Using a smart textile system for classifying occupational manual material handling tasks: evidence from lab-based simulations

Physical monitoring systems represent potentially powerful assessment devices to detect and describe occupational physical activities. A promising technology for such use is smart textile systems (STSs). Our goal in this exploratory study was to assess the feasibility and accuracy of using two STSs to classify several manual material handling (MMH) tasks. Specifically, commercially-available ‘smart’ socks and a custom ‘smart’ shirt were used individually and in combination. Eleven participants simulated nine separate MMH tasks while wearing the STSs, and task classification accuracy was quantified subsequently using several common models. The shirt and socks, both individually and in combination, could classify the simulated tasks with greater than 97% accuracy. Thus, using STSs appears to have potential utility for discriminating occupational physical tasks in the work environment.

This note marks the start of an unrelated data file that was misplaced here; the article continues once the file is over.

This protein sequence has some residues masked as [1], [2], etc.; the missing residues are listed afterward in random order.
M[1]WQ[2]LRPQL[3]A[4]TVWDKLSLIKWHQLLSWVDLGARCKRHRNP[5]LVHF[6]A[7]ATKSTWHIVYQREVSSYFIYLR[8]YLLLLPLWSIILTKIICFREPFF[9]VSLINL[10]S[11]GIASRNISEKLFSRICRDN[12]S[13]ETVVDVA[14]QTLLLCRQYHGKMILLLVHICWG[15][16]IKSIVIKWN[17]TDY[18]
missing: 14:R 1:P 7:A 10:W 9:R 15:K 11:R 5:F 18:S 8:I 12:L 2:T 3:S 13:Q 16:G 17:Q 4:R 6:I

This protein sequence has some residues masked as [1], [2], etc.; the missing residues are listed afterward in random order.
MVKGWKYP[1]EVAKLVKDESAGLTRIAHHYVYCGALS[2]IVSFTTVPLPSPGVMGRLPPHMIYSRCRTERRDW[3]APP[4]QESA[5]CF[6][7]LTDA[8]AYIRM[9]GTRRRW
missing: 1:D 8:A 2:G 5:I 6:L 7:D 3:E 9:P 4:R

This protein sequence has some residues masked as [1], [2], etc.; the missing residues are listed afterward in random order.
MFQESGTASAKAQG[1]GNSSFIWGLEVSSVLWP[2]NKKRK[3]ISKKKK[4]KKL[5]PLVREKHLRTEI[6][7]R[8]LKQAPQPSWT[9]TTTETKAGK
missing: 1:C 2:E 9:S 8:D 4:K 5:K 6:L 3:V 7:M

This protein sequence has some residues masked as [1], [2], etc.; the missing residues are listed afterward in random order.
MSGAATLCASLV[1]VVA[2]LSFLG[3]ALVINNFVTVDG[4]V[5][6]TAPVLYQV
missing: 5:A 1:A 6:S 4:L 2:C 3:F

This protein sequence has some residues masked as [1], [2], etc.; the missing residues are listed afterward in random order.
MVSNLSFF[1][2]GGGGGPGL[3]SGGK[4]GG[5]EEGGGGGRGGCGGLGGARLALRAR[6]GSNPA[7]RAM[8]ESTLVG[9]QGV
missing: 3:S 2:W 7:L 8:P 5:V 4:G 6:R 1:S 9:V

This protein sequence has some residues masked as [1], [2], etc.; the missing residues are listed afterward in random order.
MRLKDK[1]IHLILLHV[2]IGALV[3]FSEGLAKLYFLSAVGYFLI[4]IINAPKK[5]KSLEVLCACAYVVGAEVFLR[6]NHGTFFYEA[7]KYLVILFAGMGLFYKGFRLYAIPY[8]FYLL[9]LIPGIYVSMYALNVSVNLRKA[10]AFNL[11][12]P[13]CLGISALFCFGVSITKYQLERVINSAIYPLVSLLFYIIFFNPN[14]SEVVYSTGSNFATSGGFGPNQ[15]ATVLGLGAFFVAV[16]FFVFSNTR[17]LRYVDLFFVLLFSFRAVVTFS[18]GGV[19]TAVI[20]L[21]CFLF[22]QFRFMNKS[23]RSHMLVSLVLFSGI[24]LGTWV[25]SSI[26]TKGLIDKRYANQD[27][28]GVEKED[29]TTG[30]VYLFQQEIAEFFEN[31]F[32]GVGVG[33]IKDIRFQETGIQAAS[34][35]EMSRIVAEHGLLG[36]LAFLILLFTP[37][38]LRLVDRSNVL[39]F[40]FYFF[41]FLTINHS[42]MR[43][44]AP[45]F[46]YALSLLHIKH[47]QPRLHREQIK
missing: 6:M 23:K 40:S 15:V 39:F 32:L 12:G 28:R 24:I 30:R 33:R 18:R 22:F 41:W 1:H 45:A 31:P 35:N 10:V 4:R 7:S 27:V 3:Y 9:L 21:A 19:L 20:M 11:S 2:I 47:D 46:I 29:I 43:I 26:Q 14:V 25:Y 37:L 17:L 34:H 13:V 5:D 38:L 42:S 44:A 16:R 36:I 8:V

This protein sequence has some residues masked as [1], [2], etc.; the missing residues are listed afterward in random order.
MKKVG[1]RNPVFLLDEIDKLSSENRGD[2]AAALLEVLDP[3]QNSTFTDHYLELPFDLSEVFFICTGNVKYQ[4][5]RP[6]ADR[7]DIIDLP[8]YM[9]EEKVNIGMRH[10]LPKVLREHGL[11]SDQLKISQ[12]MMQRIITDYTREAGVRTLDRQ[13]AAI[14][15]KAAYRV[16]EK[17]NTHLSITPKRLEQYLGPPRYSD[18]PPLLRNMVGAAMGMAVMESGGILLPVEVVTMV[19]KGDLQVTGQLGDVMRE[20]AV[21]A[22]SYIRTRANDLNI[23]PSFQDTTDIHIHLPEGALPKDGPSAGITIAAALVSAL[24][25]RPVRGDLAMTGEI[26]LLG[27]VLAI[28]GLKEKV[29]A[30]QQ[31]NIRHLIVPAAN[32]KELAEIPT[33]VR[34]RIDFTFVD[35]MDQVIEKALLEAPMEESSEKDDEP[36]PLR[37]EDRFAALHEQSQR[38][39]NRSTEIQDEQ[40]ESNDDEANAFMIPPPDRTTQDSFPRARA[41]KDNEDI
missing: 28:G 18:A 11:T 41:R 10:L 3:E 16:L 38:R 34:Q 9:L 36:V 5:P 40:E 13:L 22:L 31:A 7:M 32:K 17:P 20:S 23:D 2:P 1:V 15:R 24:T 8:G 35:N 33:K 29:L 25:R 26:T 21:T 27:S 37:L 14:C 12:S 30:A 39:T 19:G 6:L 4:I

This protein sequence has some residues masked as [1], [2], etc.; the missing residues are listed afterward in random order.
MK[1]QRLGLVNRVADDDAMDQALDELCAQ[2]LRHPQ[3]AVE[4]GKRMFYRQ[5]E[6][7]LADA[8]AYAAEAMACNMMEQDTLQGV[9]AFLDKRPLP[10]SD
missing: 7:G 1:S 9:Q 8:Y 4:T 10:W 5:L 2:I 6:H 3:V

Practitioner summary: A smart textile system could classify diverse MMH tasks with high accuracy. This technology may help in developing future ergonomic exposure assessment systems, with the goal of preventing occupational injuries.